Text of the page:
Early Modern Europe

Curriculum Guideline

Effective Date:
Course Code
HIST 2201
Early Modern Europe
Humanities & Social Sciences
Start Date
End Term
Semester Length
Max Class Size
Contact Hours
Lecture: 2 hrs. per week / semester Seminar: 2 hrs. per week / semester
Method Of Instruction
Methods Of Instruction

Class sections will be divided between lectures and seminar discussions. The seminar discussion sessions will serve as a forum for the analysis and discussion of scholarly literature and as a testing ground for student hypotheses. The instructor will encourage students to elaborate, refine and revise ideas. Discussion sessions will also include tutorials in conducting historical research, the exploration of primary source documents, and practice in oral presentations. Participation in both lectures and seminar discussions is required for the successful completion of the course.

Course Description
This course examines early modern European history from the Renaissance to the mid-eighteenth century. As well as exploring the evolving economy and society, the course will consider the impact of new religious, political, and scientific ideas, and artistic representations of the age.
Course Content

A sample course outline would include the following topics.

Note: Content may vary according to the instructor’s selection of topics.


  1. Review of Historical Methods
  2. Early Modern Economies and Societies
  3. The Renaissance: Humanism, Political Thought, and the Arts
  4. Reformation and Counter-Reformation
  5. Elizabethan England and the Golden Age of Spain
  6. Religious Wars and the European Witch Craze
  7. The Age of Discovery and European Expansion
  8. The Early Modern City
  9. Early-Modern Mentalities
  10. Constitutionalism in the Making: The English Revolution
  11. Absolutism in the Making: France and Europe in the Age of Louis XIV
  12. The Scientific Revolution
  13. The Enlightenment: The Science of Man and Society
  14. Enlightened Absolutism: The Promises and Limits of Reform
Learning Outcomes

At the conclusion of the course the successful student will be able to:


  1. Examine historical sources critically and analytically (reading history). These sources include not only survey texts and scholarly articles, but also short monographs and extended primary sources.
  2. Create and communicate personal interpretations of historical problems (writing history). Forms for communication of personal interpretations include medium-length essays (from 1500-3000 words), comparative book reviews, short interpretive essays, primary source studies, and final examinations.
  3. Independently analyze the ideas of other students and the instructor in class in both tutorials and seminars (discussing history).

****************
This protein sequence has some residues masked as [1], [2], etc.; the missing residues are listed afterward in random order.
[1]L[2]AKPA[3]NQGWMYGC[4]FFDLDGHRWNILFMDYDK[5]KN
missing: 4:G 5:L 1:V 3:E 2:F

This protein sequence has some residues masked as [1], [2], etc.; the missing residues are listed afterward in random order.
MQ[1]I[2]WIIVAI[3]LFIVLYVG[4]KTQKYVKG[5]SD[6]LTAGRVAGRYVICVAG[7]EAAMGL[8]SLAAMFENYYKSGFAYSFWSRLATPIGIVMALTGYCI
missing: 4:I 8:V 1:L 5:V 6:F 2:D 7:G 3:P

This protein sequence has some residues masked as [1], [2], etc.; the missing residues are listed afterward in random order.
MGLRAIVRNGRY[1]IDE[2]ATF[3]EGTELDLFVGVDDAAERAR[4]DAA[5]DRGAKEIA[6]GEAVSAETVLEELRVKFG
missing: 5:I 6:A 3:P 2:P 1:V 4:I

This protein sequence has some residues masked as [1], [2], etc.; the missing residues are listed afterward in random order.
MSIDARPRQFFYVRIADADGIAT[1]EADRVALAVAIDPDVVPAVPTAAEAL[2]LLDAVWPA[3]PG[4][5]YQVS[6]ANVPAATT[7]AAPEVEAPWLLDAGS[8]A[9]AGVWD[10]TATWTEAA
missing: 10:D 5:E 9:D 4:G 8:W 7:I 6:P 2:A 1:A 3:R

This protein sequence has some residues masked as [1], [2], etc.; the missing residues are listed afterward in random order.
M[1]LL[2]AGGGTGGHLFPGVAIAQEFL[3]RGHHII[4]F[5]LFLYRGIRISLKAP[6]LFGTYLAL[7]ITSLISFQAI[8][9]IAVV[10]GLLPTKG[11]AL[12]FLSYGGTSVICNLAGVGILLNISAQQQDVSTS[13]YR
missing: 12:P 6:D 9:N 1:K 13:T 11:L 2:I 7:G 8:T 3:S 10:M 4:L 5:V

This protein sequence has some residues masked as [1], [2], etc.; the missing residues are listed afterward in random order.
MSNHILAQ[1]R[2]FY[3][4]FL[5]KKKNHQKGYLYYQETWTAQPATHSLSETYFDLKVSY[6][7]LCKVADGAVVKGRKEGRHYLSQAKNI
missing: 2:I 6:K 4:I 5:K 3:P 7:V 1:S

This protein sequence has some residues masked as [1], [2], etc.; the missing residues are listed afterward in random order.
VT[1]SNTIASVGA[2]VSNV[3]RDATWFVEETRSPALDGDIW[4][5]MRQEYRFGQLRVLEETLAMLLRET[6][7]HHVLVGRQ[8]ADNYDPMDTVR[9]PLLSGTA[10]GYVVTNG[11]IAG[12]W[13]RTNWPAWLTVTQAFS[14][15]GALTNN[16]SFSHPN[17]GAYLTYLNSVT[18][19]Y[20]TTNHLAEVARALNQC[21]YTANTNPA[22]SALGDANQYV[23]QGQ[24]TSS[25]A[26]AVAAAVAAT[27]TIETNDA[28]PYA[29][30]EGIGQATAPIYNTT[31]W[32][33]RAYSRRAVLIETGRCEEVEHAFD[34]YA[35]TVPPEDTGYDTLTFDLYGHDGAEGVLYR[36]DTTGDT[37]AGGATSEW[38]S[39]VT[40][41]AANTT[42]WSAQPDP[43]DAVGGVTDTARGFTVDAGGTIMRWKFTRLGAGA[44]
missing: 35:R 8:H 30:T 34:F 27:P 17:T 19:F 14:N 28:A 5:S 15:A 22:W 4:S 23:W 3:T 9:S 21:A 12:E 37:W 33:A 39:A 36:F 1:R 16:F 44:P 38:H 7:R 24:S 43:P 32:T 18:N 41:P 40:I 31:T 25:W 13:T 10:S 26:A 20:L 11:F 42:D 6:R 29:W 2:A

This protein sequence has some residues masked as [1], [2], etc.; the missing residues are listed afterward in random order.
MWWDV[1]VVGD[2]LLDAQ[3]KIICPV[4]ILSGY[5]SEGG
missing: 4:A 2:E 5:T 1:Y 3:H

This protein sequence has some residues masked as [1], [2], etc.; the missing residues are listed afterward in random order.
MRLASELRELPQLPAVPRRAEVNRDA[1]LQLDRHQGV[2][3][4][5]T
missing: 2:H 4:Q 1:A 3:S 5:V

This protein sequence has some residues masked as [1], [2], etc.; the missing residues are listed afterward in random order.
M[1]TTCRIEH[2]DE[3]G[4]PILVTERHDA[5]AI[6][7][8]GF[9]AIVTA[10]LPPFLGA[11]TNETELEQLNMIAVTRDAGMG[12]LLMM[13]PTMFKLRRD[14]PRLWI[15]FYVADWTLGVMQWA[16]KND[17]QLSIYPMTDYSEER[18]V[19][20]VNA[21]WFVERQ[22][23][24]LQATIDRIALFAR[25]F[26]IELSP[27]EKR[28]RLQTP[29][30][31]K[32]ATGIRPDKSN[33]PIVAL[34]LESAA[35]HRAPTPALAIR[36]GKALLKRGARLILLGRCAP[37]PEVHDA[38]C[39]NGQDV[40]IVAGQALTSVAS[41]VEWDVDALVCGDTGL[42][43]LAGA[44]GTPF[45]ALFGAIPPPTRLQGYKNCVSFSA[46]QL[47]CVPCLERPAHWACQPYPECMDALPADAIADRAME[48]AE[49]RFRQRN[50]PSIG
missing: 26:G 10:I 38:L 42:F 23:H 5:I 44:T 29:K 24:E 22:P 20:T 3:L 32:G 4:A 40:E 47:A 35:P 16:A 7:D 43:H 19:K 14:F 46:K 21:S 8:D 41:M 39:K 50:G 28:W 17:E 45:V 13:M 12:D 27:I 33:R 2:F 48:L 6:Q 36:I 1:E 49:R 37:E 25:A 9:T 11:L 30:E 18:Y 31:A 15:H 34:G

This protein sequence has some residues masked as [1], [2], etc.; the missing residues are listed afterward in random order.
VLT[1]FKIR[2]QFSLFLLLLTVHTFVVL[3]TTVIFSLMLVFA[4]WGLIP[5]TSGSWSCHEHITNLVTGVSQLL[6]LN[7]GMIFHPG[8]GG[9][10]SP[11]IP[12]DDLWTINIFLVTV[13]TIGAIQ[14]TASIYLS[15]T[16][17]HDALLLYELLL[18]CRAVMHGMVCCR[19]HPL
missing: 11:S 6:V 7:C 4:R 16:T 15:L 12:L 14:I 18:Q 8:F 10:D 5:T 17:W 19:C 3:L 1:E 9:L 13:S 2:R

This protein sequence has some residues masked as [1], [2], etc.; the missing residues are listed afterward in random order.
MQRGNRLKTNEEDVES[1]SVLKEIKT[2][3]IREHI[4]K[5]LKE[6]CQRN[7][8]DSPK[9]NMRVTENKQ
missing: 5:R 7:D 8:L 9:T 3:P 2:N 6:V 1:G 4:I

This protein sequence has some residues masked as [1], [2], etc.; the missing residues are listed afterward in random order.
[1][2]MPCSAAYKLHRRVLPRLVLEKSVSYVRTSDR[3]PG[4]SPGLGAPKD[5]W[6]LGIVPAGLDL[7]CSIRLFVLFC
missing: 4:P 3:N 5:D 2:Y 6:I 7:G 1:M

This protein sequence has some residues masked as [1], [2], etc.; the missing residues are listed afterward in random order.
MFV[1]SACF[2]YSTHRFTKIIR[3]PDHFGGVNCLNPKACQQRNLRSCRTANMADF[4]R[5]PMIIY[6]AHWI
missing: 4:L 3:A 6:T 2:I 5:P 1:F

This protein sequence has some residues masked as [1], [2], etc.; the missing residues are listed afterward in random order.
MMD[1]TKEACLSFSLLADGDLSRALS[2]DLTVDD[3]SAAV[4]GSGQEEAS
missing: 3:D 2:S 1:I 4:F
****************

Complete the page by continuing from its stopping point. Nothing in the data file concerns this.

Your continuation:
Means of Assessment

Assessment will be in accord with the Douglas College student evaluation policy. Specific components of evaluation will include some of the following: mid-term and final exams consisting of short answer questions and essay questions; in-class written work, quizzes, research paper; seminar presentations; short debate/position papers; participation in class discussions.


Specific evaluation criteria will be provided by the instructor at the beginning of the semester and will vary according to the instructor’s assessment of appropriate evaluation methods.


An example of one evaluation scheme:

Any combination of the following totalling 100%

Seminar presentation  10%
Class/seminar participation           15%
Research essay  30%
Midterm exam  15%
Final exam  30%
Total 100%
Textbook Materials

Textbooks and Materials to be Purchased by Students

Texts will be chosen from the following list, to be updated periodically:


Becker, C.L. The Heavenly City of the Eighteenth-Century Philosophers. New Haven: Yale University Press, 1992.


Cameron, E., ed. Early Modern Europe. An Oxford History. New York: Oxford University Press, 2001.


Darnton, R. The Great Cat Massacre and Other Episodes in French Cultural History. New York: Vintage, 1984.


Ginzburg, Carlo. The Cheese and the Worms. Baltimore: The Johns Hopkins University Press, 1992.


Huppert, G. After the Black Death: A Social History of Early Modern Europe. Bloomington: Indiana University Press, 1986.


Kagan, Donald, Steven Ozment, and Frank M. Turner. The Western Heritage. Volume B: 1300-1815. Upper Saddle River, N.J.: Prentice Hall, 2010.


Merriman, J., A History of Modern Europe. Vol. I: From the Renaissance to the Age of Napoleon. New York: W.W. Norton, 1996.


Ozment, Steven. The Burgermeister’s Daughter. New York: HarperPerennial, 1997.


Spielvogel, J.J. Western Civilization, Volume B, 1300 to 1815, 4th ed. Belmont, CA: Wadswoth / Thomson Learning 2000.


Weber, E., ed. The Western Tradition. Vol. 2, 5th ed. Toronto: D.C. Heath, 1995.


Winks, Robin W., and Lee Palmer Wandel. Europe in a Wider World, 1350-1650. New York: Oxford University Press, 2003.


Winks, Robin W., and Thomas E. Kaiser. Europe From the Old Regime to the Age of Revolution. New York: Oxford University Press, 2004.